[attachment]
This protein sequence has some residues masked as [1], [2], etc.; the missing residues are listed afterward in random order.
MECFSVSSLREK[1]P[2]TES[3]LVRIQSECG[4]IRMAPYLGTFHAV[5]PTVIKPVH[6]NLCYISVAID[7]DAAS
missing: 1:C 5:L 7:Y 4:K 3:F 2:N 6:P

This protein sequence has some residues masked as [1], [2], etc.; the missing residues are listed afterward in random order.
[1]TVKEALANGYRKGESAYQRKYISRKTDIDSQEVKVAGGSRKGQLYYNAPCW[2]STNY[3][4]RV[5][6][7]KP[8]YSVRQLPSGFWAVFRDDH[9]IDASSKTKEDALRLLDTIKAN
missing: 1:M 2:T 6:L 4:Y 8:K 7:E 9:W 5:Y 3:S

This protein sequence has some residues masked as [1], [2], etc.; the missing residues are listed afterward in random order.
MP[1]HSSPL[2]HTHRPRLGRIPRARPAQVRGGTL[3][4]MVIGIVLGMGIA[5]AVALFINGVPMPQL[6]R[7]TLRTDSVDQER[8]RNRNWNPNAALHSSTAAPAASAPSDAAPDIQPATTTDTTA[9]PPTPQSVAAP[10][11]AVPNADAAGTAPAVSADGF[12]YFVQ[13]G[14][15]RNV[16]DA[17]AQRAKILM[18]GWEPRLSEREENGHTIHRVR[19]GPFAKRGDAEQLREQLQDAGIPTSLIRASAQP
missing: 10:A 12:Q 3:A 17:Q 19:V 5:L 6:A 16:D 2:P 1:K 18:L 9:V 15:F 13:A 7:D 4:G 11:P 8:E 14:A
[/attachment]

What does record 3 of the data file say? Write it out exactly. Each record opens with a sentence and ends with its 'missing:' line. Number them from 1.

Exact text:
This protein sequence has some residues masked as [1], [2], etc.; the missing residues are listed afterward in random order.
MP[1]HSSPL[2]HTHRPRLGRIPRARPAQVRGGTL[3][4]MVIGIVLGMGIA[5]AVALFINGVPMPQL[6]R[7]TLRTDSVDQER[8]RNRNWNPNAALHSSTAAPAASAPSDAAPDIQPATTTDTTA[9]PPTPQSVAAP[10][11]AVPNADAAGTAPAVSADGF[12]YFVQ[13]G[14][15]RNV[16]DA[17]AQRAKILM[18]GWEPRLSEREENGHTIHRVR[19]GPFAKRGDAEQLREQLQDAGIPTSLIRASAQP
missing: 10:A 12:Q 3:A 17:Q 19:V 5:L 6:A 16:D 2:P 1:K 18:L 9:V 15:F 13:A 7:D 4:G 11:P 8:E 14:A